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War after DeathOn Violence and Its Limits$
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Steven Miller

Print publication date: 2014

Print ISBN-13: 9780823256778

Published to Fordham Scholarship Online: September 2014

DOI: 10.5422/fordham/9780823256778.001.0001

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Open Letter to the Enemy

Open Letter to the Enemy

Jean Genet, War, and the Exact Measure of Man

Chapter:
(p.51) Chapter Two Open Letter to the Enemy
Source:
War after Death
Author(s):

Steven Miller

Publisher:
Fordham University Press
DOI:10.5422/fordham/9780823256778.003.0003

This chapter focuses on a text that was published—according to the instructions of Jean Genet—as the first page of his posthumous collection of political writings and interviews, The Declared Enemy. According to the editors, the text differs from other texts in the collection which consist of Genet’s occasional interventions in the public sphere. This text, written for Gysin, is one of his literary works. The different status of the ad is marked by the liminal place that it occupies in the book itself. It presents itself as a traditional paratext, situated on the threshold between book and its public. The chapter argues that the reading of these ambiguities that interfere with the attempt to understand how Genet’s personal open letter to the enemy fits in the collection of his political writings is essential for a precise measurement of what remains politically open in his later work. Both the placement of the text and the discreet “genre” of the personal advertisement itself suggest that Genet here seeks to displace the “openness” of its publication, to manifest that the very publication of this text does not necessarily pertain to the “public sphere.” Consideration of these material ambiguities is essential to understanding the address of this letter to “the declared enemy”.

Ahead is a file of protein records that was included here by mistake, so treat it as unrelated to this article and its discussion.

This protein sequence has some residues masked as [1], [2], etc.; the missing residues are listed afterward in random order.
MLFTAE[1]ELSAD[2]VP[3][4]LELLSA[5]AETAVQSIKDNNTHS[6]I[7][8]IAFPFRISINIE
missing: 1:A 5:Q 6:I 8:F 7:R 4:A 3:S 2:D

Keywords:   text, Gysin, The Declared Enemy, letter

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